Some local television station newscasts are being anchored by journalists from outside the local market – in some cases, they're not even in the same state. The outsourcing saves money for corporate owners but the Shop Talk panelists feel the audience ends up paying the price.
Panelist Jasmine Crighton called it an “absolutely horrible” concept. She said it’s more likely that street and town names will be mispronounced, and she feels newscasts lose credibility when they’re anchored by someone who’s nowhere near the community that’s supposedly being served.
Crighton said there is no reason to outsource anchoring except to save money. She said there is no shortage of well-trained people looking to anchor newscasts. And she pointed out an anchor often serves as a newsroom’s managing editor, something that’s lost when the anchoring is outsourced.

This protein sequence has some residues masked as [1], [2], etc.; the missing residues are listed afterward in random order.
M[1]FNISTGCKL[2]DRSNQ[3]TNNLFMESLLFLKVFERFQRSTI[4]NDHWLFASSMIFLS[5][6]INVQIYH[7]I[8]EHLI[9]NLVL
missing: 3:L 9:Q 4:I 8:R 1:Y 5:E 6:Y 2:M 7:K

Panelist Will Buss agreed that a newscast’s credibility is hurt when the news anchoring it outsourced. He said anchors need to know the communities they’re talking about.
Buss said newspapers have talked about establishing centralized locations for editing stories. He disagrees with that idea. He doubts a copy editor in, for example, Wichita, Kansas, would be able to provide worthwhile feedback on stories about politicians, businesses, and landmarks in the St Louis Metro East area and might not know the proper spelling for the names of people and places.
Panelist Rich Egger said the issue is part of the ongoing battle between good journalism and profit-driven corporations. He said conglomerates that buy local newspapers and radio and television stations are looking to make money and don’t seem interested in serving their communities with news and information.
Jasmine Crighton is News Director of NEWS3 at Western Illinois University and Will Buss is the Director of Student Publications at WIU.